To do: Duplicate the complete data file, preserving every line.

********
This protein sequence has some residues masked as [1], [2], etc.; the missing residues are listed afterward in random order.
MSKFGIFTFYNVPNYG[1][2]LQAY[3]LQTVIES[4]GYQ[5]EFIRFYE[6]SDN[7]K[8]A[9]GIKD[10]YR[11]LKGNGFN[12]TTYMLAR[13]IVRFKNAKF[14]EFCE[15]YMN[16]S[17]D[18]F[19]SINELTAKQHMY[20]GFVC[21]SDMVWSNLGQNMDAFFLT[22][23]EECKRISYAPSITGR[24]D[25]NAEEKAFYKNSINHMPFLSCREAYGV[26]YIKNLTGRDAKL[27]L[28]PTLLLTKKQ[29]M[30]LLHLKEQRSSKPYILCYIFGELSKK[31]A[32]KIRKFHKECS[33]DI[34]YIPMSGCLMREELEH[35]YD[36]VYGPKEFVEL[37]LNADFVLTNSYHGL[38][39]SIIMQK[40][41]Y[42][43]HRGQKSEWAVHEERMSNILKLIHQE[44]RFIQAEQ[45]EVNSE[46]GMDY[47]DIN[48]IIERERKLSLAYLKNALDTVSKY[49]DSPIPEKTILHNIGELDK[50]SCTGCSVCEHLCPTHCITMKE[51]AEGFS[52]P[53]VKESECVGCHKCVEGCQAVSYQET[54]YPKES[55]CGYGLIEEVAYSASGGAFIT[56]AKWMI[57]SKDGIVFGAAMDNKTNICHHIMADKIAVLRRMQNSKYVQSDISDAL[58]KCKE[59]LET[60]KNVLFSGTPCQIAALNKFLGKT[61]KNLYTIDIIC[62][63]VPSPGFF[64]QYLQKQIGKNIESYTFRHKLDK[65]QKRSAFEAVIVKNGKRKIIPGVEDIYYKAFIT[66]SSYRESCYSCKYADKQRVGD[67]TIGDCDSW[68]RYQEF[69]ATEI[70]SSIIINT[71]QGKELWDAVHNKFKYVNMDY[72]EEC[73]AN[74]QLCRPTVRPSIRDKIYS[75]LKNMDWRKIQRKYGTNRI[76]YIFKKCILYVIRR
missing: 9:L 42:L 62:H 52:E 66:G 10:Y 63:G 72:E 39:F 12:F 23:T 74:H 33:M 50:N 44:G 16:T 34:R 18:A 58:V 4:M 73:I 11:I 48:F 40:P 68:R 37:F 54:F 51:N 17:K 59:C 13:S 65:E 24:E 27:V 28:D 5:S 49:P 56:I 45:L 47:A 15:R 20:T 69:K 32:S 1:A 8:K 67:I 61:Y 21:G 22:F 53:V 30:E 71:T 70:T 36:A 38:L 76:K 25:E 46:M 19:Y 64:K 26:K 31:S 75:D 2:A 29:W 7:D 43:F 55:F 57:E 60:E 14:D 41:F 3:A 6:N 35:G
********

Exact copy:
This protein sequence has some residues masked as [1], [2], etc.; the missing residues are listed afterward in random order.
MSKFGIFTFYNVPNYG[1][2]LQAY[3]LQTVIES[4]GYQ[5]EFIRFYE[6]SDN[7]K[8]A[9]GIKD[10]YR[11]LKGNGFN[12]TTYMLAR[13]IVRFKNAKF[14]EFCE[15]YMN[16]S[17]D[18]F[19]SINELTAKQHMY[20]GFVC[21]SDMVWSNLGQNMDAFFLT[22][23]EECKRISYAPSITGR[24]D[25]NAEEKAFYKNSINHMPFLSCREAYGV[26]YIKNLTGRDAKL[27]L[28]PTLLLTKKQ[29]M[30]LLHLKEQRSSKPYILCYIFGELSKK[31]A[32]KIRKFHKECS[33]DI[34]YIPMSGCLMREELEH[35]YD[36]VYGPKEFVEL[37]LNADFVLTNSYHGL[38][39]SIIMQK[40][41]Y[42][43]HRGQKSEWAVHEERMSNILKLIHQE[44]RFIQAEQ[45]EVNSE[46]GMDY[47]DIN[48]IIERERKLSLAYLKNALDTVSKY[49]DSPIPEKTILHNIGELDK[50]SCTGCSVCEHLCPTHCITMKE[51]AEGFS[52]P[53]VKESECVGCHKCVEGCQAVSYQET[54]YPKES[55]CGYGLIEEVAYSASGGAFIT[56]AKWMI[57]SKDGIVFGAAMDNKTNICHHIMADKIAVLRRMQNSKYVQSDISDAL[58]KCKE[59]LET[60]KNVLFSGTPCQIAALNKFLGKT[61]KNLYTIDIIC[62][63]VPSPGFF[64]QYLQKQIGKNIESYTFRHKLDK[65]QKRSAFEAVIVKNGKRKIIPGVEDIYYKAFIT[66]SSYRESCYSCKYADKQRVGD[67]TIGDCDSW[68]RYQEF[69]ATEI[70]SSIIINT[71]QGKELWDAVHNKFKYVNMDY[72]EEC[73]AN[74]QLCRPTVRPSIRDKIYS[75]LKNMDWRKIQRKYGTNRI[76]YIFKKCILYVIRR
missing: 9:L 42:L 62:H 52:E 66:G 10:Y 63:G 72:E 39:F 12:F 23:T 74:H 33:M 50:N 44:G 16:T 34:R 18:A 58:V 4:M 73:I 11:I 48:F 40:P 68:R 37:F 54:F 51:N 17:K 59:C 13:S 65:E 24:E 27:V 28:D 5:S 49:P 56:I 45:L 47:A 15:R 20:T 69:K 32:S 1:A 8:K 67:I 61:Y 21:G 22:F 53:V 30:E 71:T 70:T 36:A 38:L 76:K 25:E 46:M 19:Y 64:K 26:K 31:S 75:D 2:A 29:W 7:D 43:F 55:F 57:E 60:E 14:D 41:F 3:A 6:N 35:G